The EPA's initial analysis of the 2020 air quality monitoring data shows that the annual average concentrations of all pollutants including PM2.5 had decreased. Ozone concentration went from a slow rise to a slight decrease. The monitoring results indicate that the overall air quality has been improving year after year.
The EPA says that the percentage of days with good air quality index (AQI) has been on the rise in the past five years. The number of days with good and moderate AQI (AQI 100) accounted for over 90% in 2020. The number of red alerts caused by PM2.5 and detected by monitoring stations throughout the country went from 146 in 2019 to 15 in 2020, displaying a significant air quality improvement.
The EPA points out that the decrease in the number of days with poor air quality (AQI > 100, orange alerts indicating unhealthy for sensitive groups) year after year has led to changes in the significance of major pollutants. PM2.5 and eight-hour ozone average concentration had both been main indicator pollutants through the years. However, the percentage of eight-hour ozone concentration as the indicator pollutant had surpassed PM2.5 since 2019 and become the main indicator pollutant for poor air quality. In other words, PM2.5 and its impact has continued to drop while the change or decrease in ozone concentrations has been less obvious.
The percentage of eight-hour ozone concentration as the main pollutant has been on the rise year after year, but in fact the number of orange alert days has gradually decreased in the past two years. Long-term monitoring also shows lowered peak ozone concentrations. A closer look into the changes in ozone concentrations reveals that concentrations of ozone precursors such as nitrogen oxides (NOx) and volatile organic matters have continued to decrease in the past ten years, hence high-concentration ozone was less likely to form and therefore fewer high-concentration ozone episodes occurred. However, lower NOx concentration slowed down ozone depletion causing ozone concentration to increase, and the transboundary ozone has been on the rise, resulting in higher background ozone concentrations.
To investigate the environmental changes that might be related to the improved air quality, the EPA looked into the monitoring data from the Central Weather Bureau (CWB), which shows that the total rainfall decreased and the total hours of low wind speed increased in 2020. Although this meteorological condition is unfavorable for washing away particulate matter in the air or dispersion, the PM2.5 concentration was still lower in 2020 compared to 2019, reflecting that air pollution control was effective. The monitoring results from CWB also show improved visibility in 2020 than in 2019, consistent with what would be expected with lower PM2.5 concentrations.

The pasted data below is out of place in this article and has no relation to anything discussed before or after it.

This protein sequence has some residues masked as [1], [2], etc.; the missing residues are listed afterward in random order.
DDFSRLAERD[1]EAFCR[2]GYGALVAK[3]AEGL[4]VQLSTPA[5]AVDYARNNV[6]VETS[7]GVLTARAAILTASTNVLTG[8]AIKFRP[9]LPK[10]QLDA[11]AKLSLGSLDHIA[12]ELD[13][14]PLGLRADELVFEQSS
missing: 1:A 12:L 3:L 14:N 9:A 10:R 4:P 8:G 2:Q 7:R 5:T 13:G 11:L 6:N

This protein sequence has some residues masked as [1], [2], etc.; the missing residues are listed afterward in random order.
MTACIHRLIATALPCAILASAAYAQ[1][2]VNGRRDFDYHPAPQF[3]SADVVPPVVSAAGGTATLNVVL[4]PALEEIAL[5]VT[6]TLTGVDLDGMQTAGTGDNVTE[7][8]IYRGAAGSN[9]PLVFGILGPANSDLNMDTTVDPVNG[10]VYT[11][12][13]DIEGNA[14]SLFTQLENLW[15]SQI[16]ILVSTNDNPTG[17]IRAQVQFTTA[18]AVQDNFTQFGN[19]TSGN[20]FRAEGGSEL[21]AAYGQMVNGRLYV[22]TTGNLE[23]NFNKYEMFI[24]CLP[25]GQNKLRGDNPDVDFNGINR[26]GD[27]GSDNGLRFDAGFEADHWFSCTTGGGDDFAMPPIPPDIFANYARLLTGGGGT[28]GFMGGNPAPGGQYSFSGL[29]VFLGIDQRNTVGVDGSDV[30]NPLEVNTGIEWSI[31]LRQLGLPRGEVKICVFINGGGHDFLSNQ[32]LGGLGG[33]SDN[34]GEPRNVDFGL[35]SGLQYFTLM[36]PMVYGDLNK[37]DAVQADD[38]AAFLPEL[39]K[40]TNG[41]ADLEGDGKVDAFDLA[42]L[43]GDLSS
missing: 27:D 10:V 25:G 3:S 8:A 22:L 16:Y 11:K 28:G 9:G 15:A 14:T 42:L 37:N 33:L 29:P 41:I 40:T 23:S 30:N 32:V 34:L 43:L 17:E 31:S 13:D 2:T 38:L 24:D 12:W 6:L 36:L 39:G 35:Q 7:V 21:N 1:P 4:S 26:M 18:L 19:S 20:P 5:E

The EPA has been jointly implementing the Air Pollution Control Action Plan () (2020-2023) with local governments and other central departments to reduce emissions of primary particulate matter, sulfur oxides (SOx), NOx, and volatile organic compounds. The implementation of the Plan was focused on four areas: stationary pollution sources, mobile pollution sources, fugitive pollution sources, and comprehensive management. Under the joint effort, the national average PM2.5 concentration was 15.0g/m3 between 20 January and 20 December 2020, a significant improvement compared to 17.2g/m3 in the same period in 2019. With such achievement, the EPA is expecting to reach the goal of lowering the annual national average concentration of fine particulate matter to 15g/m3 by 2023, and the objective of increasing the number of days with good air quality by 1% year to year and decreasing the number of days with poor air quality by half earlier than planned.
Excerpt from Major Environmental Policies, Jan 2021
- Environmental Protection Administration, R.O.C.(Taiwan)